If there’s one place you want to be able to collect yourself after a long day, it should be your home. By letting mindfulness guide your home design and decor, you can create your own little sanctuary that lets you better yourself.
Give yourself some space
We all need a space where we can disconnect from everything and gather our thoughts. When planning your home design, give yourself a nook that’s just for you. Add a small sofa, day bed or armchair where you can completely unwind. Set this area up with a journal, sketchbook or some of your favourite novels, and ensure there are no distracting electronics nearby.
Make comfort your top priority
Too often, we purchase homewares just because they’re cute. In reality, we should be choosing comfortable furniture above all else. You want to be able to relax and be present in the moment wherever you are in your home, instead of worrying about staining an expensive item or not being able to get comfy on a designer beaded pillow. To ensure total bliss, add an affordable mattress topper to your bed.
Choose low lying furniture
By keeping furniture pieces low to the ground creates a “down to earth” feeling. Placing a cushion directly on the floor also provides you with a great place to meditate. For the ultimate style inspiration, look to Japanese home design, which features tatami mats as a seating and sleeping option.
Use soothing scents
Our sense of smell is incredibly powerful, with smells often conjuring up specific memories or associations. Find a scent for your home in the form of a diffuser or candle that transports you somewhere else, be it the spa, the beach or the forest. This will completely transform the atmosphere of your home, and is highly conducive to meditation or yoga practices.
Change the energy of your room
A cluttered, poorly laid-out room can make you feel frazzled, so try rearranging your furniture to change the energy. Look up feng-shui layouts to ensure the energy of your room is soothing. When choosing paints, decor items and linens, opt for tranquil shades like beige, white and light blue. These soft colours ensure you don’t feel overstimulated and can instead let the day’s worries melt away.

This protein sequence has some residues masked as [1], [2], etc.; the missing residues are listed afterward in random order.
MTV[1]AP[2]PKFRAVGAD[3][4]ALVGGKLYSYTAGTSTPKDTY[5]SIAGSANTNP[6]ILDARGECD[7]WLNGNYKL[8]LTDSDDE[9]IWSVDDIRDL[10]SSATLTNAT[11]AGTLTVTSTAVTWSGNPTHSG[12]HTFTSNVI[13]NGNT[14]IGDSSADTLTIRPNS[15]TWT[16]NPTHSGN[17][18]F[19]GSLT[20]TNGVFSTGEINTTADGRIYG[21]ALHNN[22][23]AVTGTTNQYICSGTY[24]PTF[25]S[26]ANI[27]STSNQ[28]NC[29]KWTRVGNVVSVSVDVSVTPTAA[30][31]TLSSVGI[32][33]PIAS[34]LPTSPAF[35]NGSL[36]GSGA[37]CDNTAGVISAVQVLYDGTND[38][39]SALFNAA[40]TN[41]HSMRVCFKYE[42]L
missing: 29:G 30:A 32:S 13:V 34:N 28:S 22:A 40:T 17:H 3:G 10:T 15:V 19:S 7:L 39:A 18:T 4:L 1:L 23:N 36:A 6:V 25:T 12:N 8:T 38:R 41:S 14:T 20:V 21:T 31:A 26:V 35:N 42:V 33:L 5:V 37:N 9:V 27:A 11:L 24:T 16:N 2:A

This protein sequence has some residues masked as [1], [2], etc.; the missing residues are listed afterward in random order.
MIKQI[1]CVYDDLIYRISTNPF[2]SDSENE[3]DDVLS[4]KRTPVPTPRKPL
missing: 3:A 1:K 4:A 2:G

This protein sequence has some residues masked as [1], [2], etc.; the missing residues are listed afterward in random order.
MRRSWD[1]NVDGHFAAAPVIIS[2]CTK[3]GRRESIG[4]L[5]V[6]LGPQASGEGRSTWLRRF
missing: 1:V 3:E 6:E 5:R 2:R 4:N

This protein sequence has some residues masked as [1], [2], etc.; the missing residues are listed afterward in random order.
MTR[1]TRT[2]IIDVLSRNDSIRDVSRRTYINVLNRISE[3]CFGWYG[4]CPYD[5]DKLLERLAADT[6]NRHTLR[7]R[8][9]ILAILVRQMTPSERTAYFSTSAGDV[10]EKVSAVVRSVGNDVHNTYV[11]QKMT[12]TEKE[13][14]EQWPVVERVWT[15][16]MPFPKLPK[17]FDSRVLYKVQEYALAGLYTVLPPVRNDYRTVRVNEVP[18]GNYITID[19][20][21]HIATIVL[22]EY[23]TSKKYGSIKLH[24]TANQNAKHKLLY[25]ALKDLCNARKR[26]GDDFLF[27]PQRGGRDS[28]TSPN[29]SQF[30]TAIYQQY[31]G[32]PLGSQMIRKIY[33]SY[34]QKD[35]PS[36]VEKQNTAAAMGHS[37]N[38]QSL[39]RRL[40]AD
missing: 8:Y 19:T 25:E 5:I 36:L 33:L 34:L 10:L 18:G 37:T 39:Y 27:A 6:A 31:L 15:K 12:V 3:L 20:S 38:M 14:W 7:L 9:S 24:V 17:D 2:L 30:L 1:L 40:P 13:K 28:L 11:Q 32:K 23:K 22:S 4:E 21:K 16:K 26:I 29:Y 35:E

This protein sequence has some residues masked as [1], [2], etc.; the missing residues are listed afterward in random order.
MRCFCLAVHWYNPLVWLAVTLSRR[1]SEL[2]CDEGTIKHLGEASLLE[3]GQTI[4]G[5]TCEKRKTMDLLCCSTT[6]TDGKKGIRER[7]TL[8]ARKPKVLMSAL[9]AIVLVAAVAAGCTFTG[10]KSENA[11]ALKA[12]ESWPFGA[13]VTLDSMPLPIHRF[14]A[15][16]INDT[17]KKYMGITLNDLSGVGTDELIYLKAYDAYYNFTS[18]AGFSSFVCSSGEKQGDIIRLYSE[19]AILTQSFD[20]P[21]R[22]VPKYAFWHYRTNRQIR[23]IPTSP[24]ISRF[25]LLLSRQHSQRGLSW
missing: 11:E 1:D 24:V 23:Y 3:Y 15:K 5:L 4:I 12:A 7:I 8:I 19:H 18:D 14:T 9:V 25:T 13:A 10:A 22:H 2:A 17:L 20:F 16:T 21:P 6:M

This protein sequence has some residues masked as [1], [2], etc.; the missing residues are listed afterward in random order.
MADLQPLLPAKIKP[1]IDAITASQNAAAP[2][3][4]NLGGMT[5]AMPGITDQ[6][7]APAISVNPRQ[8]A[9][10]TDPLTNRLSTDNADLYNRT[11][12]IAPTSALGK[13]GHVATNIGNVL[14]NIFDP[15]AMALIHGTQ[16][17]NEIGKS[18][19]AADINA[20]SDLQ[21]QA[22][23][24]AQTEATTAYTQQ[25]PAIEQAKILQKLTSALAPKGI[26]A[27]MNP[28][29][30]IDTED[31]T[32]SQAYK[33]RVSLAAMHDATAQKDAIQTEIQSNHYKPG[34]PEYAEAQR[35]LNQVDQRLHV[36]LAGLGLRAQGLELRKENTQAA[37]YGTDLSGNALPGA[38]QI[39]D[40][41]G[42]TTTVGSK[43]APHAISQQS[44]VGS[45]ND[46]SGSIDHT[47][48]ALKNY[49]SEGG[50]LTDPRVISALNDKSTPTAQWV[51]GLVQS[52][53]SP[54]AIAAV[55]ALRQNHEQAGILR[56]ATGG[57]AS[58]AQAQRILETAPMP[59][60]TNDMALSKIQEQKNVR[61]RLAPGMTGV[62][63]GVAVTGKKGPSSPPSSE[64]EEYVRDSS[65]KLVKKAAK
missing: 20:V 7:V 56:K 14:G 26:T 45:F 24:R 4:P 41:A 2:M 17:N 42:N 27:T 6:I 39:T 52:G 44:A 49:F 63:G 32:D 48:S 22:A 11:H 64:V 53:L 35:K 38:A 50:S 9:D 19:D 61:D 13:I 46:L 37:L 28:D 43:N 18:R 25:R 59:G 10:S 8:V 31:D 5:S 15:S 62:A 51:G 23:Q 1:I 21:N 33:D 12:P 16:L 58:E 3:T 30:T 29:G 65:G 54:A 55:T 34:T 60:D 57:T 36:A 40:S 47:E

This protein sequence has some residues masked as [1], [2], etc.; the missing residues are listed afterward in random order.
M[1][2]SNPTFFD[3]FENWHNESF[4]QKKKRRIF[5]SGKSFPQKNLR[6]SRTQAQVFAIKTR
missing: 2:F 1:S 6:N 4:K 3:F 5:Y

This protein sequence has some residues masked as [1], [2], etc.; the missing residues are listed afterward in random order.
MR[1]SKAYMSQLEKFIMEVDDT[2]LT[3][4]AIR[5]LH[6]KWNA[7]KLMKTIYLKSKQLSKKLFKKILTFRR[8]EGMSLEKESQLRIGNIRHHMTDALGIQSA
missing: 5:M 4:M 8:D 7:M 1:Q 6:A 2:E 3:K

The opposite of mindfulness is chaos. Survey your home and identify whether there is an excess of clutter that is causing your mind to feel cluttered too. To cut through the clutter, get rid of items that don’t serve a functional purpose or add beauty to your home. Try putting all your other belongings in clever and appealing storage boxes or cabinets to open up your space.
Humans need natural light to feel energised and happy. If your home feels more like a cave, try swapping out your curtains for a sheer material, which will allow more light to filter through. Consider soft diffused lighting for night time like fairy lights, candles or votives, which are less harsh than light bulbs. This soothing lighting will help you take the edge off and focus on your own peace of mind.
Get in touch with Mother Nature
There’s nothing more soothing for the human soul than being amidst nature. Bring as much nature into your home as possible in the form of luscious indoor plants like monsteras and peace lilies, and fresh bunches of flowers. If you’re able to do a more extensive home design, see if you can break down the divide between the outdoors and the indoors by adding glass stacking doors. When choosing furniture, opt for natural materials like wood and choose botanical prints for your homewares.
Focus on the little things
What small things make you feel over the moon? This could be a warming cup of tea, a luxurious blanket or a soothing bath. Whatever it is, design your home so you can enjoy the little things as much as possible. Create a beautiful little tea station in your kitchen, add a chunky throw to your sofa, or get divine-smelling bath bombs – every detail counts towards creating a home that promotes mindfulness.
Hania is a Melbourne-based writer currently blogging at www.mydeal.com.au. When she’s not blogging, you can find her with her nose buried in a book or exploring Melbourne’s foodie scene.